The so-called dark Virginia I'm growing is called Goose Creek Red from ChinaV himself. It happens to be the most prolific of my plants at this time, so there should be a good bit for experimentation.
 

Radagast

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..I suppose this all has a good deal to do with the sugars in the leaf itself. I can say that having chewed some of the raw suckers I pulled off the goose creek red (henceforth GCR) just yesterday that it was bitter and had an under-ripe green peppery taste to it. Not much to be said for sugar by taste, but all I have to compare it to is some Prilep I chewed which was noticeably sweeter like baby spinach. I guess that means I'll have to chew a piece of everything at roughly the same node, for more of a base for comparison.
 

Knucklehead

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..I suppose this all has a good deal to do with the sugars in the leaf itself. I can say that having chewed some of the raw suckers I pulled off the goose creek red (henceforth GCR) just yesterday that it was bitter and had an under-ripe green peppery taste to it. Not much to be said for sugar by taste, but all I have to compare it to is some Prilep I chewed which was noticeably sweeter like baby spinach. I guess that means I'll have to chew a piece of everything at roughly the same node, for more of a base for comparison.
I would recommend against it. Pure nicotine can kill a feller. I’ve experienced slight nicotine poisoning during harvest that made me feel really bad with a weird feeling all over me on the inside. Or would that be weird feeling all in me? That’s just handling it with my hands.

edit: what I experienced is called Green Tobacco Sickness. Still not fun.
 
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Radagast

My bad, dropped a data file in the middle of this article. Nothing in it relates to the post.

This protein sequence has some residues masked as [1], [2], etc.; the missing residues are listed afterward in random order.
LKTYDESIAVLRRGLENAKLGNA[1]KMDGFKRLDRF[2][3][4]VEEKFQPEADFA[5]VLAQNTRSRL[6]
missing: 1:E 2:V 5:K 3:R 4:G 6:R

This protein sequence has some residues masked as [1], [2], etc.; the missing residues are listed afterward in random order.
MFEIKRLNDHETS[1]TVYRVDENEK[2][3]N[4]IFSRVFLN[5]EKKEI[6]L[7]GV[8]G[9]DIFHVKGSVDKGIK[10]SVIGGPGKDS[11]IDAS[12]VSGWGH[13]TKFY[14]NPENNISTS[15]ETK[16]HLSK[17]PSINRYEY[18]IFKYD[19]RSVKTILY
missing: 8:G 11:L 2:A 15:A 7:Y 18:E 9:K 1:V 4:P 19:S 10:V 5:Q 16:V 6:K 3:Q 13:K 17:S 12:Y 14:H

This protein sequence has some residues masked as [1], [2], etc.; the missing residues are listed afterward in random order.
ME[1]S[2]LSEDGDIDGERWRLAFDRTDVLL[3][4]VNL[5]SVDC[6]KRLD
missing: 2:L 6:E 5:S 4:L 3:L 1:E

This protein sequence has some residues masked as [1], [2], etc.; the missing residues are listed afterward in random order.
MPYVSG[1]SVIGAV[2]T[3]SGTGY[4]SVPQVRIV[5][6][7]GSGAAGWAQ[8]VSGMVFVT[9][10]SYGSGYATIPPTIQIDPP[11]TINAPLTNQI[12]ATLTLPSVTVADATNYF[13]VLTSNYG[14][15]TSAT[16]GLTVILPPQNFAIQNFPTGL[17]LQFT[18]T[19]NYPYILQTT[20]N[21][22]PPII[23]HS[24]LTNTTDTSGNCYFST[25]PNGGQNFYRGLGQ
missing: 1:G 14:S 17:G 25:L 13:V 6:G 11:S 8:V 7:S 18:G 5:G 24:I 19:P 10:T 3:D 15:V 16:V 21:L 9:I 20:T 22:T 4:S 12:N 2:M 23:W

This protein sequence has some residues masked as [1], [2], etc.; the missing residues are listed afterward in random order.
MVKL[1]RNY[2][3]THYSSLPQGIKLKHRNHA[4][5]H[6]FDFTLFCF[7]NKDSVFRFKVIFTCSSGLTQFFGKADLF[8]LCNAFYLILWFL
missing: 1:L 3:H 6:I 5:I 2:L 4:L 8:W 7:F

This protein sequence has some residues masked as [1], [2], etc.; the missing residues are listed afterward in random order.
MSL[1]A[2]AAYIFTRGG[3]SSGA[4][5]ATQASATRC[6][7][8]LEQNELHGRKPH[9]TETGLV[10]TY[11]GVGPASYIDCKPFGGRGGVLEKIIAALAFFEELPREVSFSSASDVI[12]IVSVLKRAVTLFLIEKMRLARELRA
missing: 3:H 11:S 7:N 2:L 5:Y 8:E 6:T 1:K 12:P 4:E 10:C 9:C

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Ookaaay then. They are young right now so I guess it's good we had this talk. No they are not super delicious by any means, even young and tender. I remember my grandpa talking about getting sick on the farm from handling tobacco, but I never see anybody wear gloves in videos of processing. Not ever. Not even on big farms. So I forgot about it. Important safety tip, thanks boys.
 

tullius

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Interesting links on that cdc page. Several rollers here have noticed the upkick of nic from just rolling. Explains the contact buz @waikikigun talked about in a dm, and the difficulty falling asleep I had when I first started rolling cigars. Never had any other symptoms apart from those two, but surely my exposure is orders of magnitude lower than that of 60 hours a week field hands.

Had a vague what was going on , but it's informative to read what happens to new & older pickers.
 

Radagast

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..I never see anybody wear gloves in videos of processing. Not ever. Not even on big farms. So I forgot about it.
Having said that, I'm sure someone must wear them out there somewhere. Since I wasn't exactly looking for glove wearing I'm sure I just didn't notice.
 

deluxestogie

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The greatest risk of "green tobacco sickness" is from physically smaller human workers (e.g. women and children) working tobacco in bare arms while there is still morning dew on the leaves. That morning dew has been slowly acquiring nicotine from the leaf trichome secretions for hours. People occasionally get sick from such contact, but they don't die from it.

Ingesting tobacco usually makes you sick, but also makes you vomit, if the nicotine is high enough. A far more profound risk is from ingesting a solution of nicotine, since it is absorbed almost instantly.

Bob